CLINICAL DEPRESSION 70 percent of MVPS patients suffer from clinical depression. This is a staggering figure!
"A common problem in patients with Mitral Valve Prolapse Syndrome is the presence of mood swings. These mood swings are particularly noticeable in the months from November through March. During this period of time many patients experience a marked change in mood, particularly the onset of depression. In the past this has been termed the "holiday blues," but is also known as "seasonal affective disorder," or SAD. It is very puzzling to understand why this occurs, especially in patients with MVP Syndrome." Phillip Watkins, M.D., director and co-founder of the MVP Center, Birmingham, Alabama
In recent years research has been done on SAD. Studies have shown that patients experiencing SAD show an abnormal rise in a brain chemical called melatonin. Increased levels of melatonin lead to depression. These patients also begin craving carbohydrates and sweets. This is thought to be due to abnormal levels of serotonin, which is a normal neurotransmitter present in the brain.
Research has now shown that by changing levels of serotonin and melatonin, the mood swings, particularly the depression and the craving of carbohydrates, can be corrected.
Major clinical depression is manifested by a combination of symptoms that interfere with the ability to work, sleep, eat, and enjoy activities that were once pleasurable. These disabling episodes of depression can occur once, twice, or several times in a lifetime.
A less severe type of depression, dysthymia, involves long-term, chronic, symptoms that do not disable you, but keep you from functioning at "full speed" or from feeling good. Sometimes people with dysthymia also experience major depressive episodes.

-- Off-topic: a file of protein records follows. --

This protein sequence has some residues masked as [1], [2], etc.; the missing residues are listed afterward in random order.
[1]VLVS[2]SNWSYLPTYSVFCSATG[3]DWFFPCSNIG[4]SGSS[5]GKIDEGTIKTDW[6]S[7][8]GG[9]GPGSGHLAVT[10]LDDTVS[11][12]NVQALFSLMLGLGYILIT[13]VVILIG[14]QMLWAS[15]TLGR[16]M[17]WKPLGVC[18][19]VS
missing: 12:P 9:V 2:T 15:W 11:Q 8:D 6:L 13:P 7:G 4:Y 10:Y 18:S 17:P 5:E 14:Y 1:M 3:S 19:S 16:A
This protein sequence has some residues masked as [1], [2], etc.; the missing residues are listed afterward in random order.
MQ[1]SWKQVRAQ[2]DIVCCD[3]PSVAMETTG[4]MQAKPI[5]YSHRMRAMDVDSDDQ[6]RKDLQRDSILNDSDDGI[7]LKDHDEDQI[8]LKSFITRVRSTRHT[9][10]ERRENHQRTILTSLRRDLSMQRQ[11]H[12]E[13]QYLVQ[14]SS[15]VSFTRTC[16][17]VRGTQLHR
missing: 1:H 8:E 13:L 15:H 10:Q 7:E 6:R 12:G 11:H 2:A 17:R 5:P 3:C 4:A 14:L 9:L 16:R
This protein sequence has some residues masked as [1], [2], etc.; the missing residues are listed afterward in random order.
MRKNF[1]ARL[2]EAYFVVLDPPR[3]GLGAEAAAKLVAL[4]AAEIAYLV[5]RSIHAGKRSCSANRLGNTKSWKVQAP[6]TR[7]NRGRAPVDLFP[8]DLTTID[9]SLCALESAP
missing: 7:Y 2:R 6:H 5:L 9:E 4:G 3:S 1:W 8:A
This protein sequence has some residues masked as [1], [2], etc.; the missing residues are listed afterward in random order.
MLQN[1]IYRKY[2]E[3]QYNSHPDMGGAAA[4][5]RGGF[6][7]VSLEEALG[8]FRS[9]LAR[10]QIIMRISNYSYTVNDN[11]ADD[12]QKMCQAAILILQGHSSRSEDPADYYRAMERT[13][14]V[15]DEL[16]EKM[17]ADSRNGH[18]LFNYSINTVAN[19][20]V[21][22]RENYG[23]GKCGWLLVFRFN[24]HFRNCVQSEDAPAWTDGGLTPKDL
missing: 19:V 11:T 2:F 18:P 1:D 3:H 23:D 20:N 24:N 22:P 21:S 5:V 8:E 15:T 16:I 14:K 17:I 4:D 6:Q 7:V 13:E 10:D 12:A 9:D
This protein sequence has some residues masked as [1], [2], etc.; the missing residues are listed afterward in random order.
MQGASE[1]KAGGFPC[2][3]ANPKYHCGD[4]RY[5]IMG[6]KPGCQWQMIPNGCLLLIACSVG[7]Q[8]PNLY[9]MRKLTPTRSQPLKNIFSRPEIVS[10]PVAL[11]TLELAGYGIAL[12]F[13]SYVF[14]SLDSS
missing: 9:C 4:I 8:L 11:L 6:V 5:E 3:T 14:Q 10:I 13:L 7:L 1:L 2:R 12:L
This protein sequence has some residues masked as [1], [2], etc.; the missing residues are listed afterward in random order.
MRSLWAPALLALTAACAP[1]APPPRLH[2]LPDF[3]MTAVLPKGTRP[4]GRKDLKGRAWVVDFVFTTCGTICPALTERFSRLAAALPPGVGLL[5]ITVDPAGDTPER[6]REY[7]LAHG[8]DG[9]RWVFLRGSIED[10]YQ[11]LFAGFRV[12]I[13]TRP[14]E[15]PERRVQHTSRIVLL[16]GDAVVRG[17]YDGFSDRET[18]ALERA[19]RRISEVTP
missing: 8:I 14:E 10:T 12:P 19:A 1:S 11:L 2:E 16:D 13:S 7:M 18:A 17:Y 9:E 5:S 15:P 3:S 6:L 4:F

Tragically, the majority of patients that suffer from depression never seek help.
If you suffer from anxiety, panic disorder, or clinical depression, you are not lazy, senile, or crazy. You are not a hypochondriac, and, above all, you cannot just "snap out of it." Too many people suffer needlessly, not recognizing that their aches and pains, their exhaustion and irritability may be symptoms of an underlying depression. Some people don't seek treatment because they attribute their symptoms to a "personal weakness." Others wait and hope their "blues" will go away by themselves.
Treatment If you suffer from any of the above disorders, please seek the appropriate medical treatment.
There are many types of treatment, depending on the individual. Most medical professionals believe that therapy, along with medication, is the most effective.
The symptoms of depression are very real. They have nothing to do with being weak, either of character or mind. It is biochemical and genetic.